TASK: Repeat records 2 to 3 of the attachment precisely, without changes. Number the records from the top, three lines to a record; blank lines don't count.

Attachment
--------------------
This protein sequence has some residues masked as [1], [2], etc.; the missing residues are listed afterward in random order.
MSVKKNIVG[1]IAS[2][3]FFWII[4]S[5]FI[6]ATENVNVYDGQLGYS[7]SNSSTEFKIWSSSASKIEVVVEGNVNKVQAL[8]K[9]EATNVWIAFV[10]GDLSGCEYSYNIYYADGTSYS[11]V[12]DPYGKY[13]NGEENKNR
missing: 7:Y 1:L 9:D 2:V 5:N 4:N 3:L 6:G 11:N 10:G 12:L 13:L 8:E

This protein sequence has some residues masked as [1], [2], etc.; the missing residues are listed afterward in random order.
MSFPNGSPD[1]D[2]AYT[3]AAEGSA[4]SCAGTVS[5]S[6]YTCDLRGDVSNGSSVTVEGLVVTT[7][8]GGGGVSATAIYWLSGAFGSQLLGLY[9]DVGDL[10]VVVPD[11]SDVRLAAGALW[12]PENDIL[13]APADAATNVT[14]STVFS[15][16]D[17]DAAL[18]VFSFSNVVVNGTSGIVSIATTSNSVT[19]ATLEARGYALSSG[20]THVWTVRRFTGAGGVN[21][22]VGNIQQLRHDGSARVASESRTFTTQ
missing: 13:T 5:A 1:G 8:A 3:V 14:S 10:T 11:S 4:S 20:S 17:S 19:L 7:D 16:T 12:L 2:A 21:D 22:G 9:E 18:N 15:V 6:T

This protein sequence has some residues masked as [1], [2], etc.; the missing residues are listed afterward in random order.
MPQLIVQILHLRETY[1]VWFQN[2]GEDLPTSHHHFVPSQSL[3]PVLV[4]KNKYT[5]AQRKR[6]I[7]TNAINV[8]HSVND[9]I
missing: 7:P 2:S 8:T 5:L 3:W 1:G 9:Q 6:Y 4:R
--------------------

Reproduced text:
This protein sequence has some residues masked as [1], [2], etc.; the missing residues are listed afterward in random order.
MSFPNGSPD[1]D[2]AYT[3]AAEGSA[4]SCAGTVS[5]S[6]YTCDLRGDVSNGSSVTVEGLVVTT[7][8]GGGGVSATAIYWLSGAFGSQLLGLY[9]DVGDL[10]VVVPD[11]SDVRLAAGALW[12]PENDIL[13]APADAATNVT[14]STVFS[15][16]D[17]DAAL[18]VFSFSNVVVNGTSGIVSIATTSNSVT[19]ATLEARGYALSSG[20]THVWTVRRFTGAGGVN[21][22]VGNIQQLRHDGSARVASESRTFTTQ
missing: 13:T 5:A 1:G 8:A 3:V 14:S 10:T 11:S 4:S 20:S 17:S 19:L 7:D 16:T 12:L 2:A 21:D 22:G 9:E 18:N 15:V 6:T

This protein sequence has some residues masked as [1], [2], etc.; the missing residues are listed afterward in random order.
MPQLIVQILHLRETY[1]VWFQN[2]GEDLPTSHHHFVPSQSL[3]PVLV[4]KNKYT[5]AQRKR[6]I[7]TNAINV[8]HSVND[9]I
missing: 7:P 2:S 8:T 5:L 3:W 1:G 9:Q 6:Y 4:R